NPR Story
4:58 am
Fri November 2, 2012

Romney Back On The Attack In Virginia

Originally published on Fri November 2, 2012 11:43 am

Transcript

STEVE INSKEEP, HOST:

On a Friday - we've made it to Friday - it's MORNING EDITION, from NPR News. I'm Steve Inskeep.

RENEE MONTAGNE, HOST:

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NPR Story
4:58 am
Fri November 2, 2012

Some Economists Think Price Gouging Is Good

Originally published on Fri November 2, 2012 11:43 am

Transcript

STEVE INSKEEP, HOST:

OK. So, it was really hard to get gas in the New York area yesterday. One very simple thing could be done that might change everything: drastically raise the price of gas. Now, if that happened, we would surely consider it price-gouging. But some economists think it would be a really good idea. Here's Zoe Chace of our Planet Money team.

MICHELLE MEDINA: So, everybody here's OK? You guys OK? All right. Yeah, we're still on line with him.

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NPR Story
4:58 am
Fri November 2, 2012

How Obama And Romney Differ On Climate Change

Originally published on Fri November 2, 2012 11:43 am

Transcript

RENEE MONTAGNE, HOST:

Climate change was a big part of the announcement Mayor Bloomberg made yesterday endorsing President Obama for reelection.

STEVE INSKEEP, HOST:

Bloomberg owns a media company, is politically independent, and made his endorsement in a memorable way. He said Mitt Romney has taken sensible positions in the past but reversed course on all of them.

MONTAGNE: He also said President Obama's term has been disappointing. But he argued the president was better on a range of issues, especially climate change.

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programming
4:30 am
Fri November 2, 2012

Podcast: Interview with Rachel Stewart

Listen to the entire interview between Joe Kendrick and Rachel Stewart that aired on ARC Overnight Friday morning.

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The Two-Way
3:31 am
Fri November 2, 2012

U.S. Offers New Details Of Deadly Libya Attack

A Libyan military guard stands in front of one of the U.S. Consulate's burned out buildings on Sept. 14. The U.S. is offering new details of the attack on the consulate that killed four Americans, including Ambassador Chris Stevens.
Mohammad Hannon AP

Originally published on Fri November 2, 2012 11:43 am

Once a mob began attacking the U.S. Consulate in Benghazi, Libya, on the night of Sept. 11, officials in Washington, D.C., watched with alarm. Now, new details are emerging about their response to the deadly attack.

President Obama and his entire national security team monitored what was going on half a world away. Army Gen. Carter Ham, who was the regional commander for Africa, happened to be in Washington that day.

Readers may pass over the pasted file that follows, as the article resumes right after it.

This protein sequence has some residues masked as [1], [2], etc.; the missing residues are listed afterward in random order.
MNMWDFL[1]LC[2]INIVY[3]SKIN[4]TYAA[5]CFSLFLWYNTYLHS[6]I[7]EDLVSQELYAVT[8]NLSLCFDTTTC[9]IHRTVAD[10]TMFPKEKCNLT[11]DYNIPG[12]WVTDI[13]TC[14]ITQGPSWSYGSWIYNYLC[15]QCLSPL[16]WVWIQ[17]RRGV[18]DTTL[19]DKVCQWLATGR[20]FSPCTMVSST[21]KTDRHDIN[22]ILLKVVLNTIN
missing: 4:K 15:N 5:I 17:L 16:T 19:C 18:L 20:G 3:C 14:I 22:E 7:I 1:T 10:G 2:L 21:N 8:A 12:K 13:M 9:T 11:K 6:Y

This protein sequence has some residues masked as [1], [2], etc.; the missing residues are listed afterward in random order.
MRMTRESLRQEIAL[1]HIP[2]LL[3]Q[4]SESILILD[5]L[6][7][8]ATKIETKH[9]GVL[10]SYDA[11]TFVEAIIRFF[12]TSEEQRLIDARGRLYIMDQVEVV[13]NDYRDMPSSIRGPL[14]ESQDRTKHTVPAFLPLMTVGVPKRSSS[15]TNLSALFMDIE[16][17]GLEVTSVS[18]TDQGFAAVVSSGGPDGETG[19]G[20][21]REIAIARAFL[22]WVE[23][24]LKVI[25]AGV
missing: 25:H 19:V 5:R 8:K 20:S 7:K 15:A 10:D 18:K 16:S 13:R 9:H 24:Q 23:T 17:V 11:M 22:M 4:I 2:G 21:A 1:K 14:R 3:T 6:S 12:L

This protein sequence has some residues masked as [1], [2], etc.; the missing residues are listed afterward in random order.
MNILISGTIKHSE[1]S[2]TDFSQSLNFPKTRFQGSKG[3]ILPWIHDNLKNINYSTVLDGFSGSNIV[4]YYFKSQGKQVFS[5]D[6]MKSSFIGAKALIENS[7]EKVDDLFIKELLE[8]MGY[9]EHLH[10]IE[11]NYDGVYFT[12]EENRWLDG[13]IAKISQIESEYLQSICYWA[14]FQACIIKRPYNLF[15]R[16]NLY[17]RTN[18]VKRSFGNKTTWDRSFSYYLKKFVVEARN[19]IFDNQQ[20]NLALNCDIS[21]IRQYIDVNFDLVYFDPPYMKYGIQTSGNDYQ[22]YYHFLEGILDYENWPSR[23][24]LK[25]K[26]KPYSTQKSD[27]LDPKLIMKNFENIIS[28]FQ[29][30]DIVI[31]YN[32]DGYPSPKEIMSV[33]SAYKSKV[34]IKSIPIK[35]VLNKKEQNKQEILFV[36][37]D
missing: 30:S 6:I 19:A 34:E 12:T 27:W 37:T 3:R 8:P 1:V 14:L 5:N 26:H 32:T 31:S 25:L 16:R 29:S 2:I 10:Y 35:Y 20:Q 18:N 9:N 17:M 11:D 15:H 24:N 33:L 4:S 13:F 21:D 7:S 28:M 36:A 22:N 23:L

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World Cafe
8:02 pm
Thu November 1, 2012

Latin Roots: Nuevo Cancion

Camila Moreno.
Felipe Schiffrin Courtesy of the artist

Originally published on Mon November 5, 2012 11:05 am

Nueva Cancion ("new song") is a style born in the '60s and '70s, when many Latin countries were ruled by repressive dictators. The songs were folk-inspired, with guitar-based song forms, percussive elements and socially charged lyrics. The late Victor Jara is seen as the father of the movement, and he comes up in this conversation.

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Animals
8:00 pm
Thu November 1, 2012

Move Over, Parrot: Elephant Mimics Trainer At Zoo

Koshi, an elephant, makes sounds that imitate Korean words.
Stoeger, et. al. Current Biology

Originally published on Fri November 2, 2012 11:43 am

Scientists say an Asian elephant at a South Korean zoo can imitate human speech, saying five Korean words that are readily understood by people who speak the language.

The male elephant, named Koshik, invented an unusual method of sound production that involves putting his trunk in his mouth and manipulating his vocal tract.

"This is not the kind of sound that Asian elephants normally make, and it's a dead-on match of the speech of his trainers," says Tecumseh Fitch of the University of Vienna in Austria.

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The Two-Way
6:37 pm
Thu November 1, 2012

Report: Non-Partisan Research Service Pulls Tax Report After GOP Complaints

Originally published on Thu November 1, 2012 8:36 pm

According to The New York Times, the nonpartisan Congressional Research Service pulled a report from its website after "after Senate Republicans raised concerns about the paper's findings and wording." The unit of the Library of Congress did so, despite objections from its economic team.

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Scott Tobias is the film editor of The A.V. Club, the arts and entertainment section of The Onion, where he's worked as a staff writer for over a decade. His reviews have also appeared in Time Out New York, City Pages, The Village Voice, The Nashville Scene, and The Hollywood Reporter. Along with other members of the A.V. Club staff, he co-authored the 2002 interview anthology The Tenacity Of the Cockroach and the new book Inventory, a collection of pop-culture lists.

World Cafe
5:19 pm
Thu November 1, 2012

Terry Callier On World Cafe

Terry Callier.
Courtesy of the artist

Originally published on Fri November 2, 2012 8:40 am

Terry Callier enjoyed one of the most versatile and distinctive careers in the history of American jazz. His 50-year legacy ran the gamut from folk and soul to African chant and, of course, jazz. Few artists have covered as much musical ground with as little fanfare as Callier, who died Saturday at 67.

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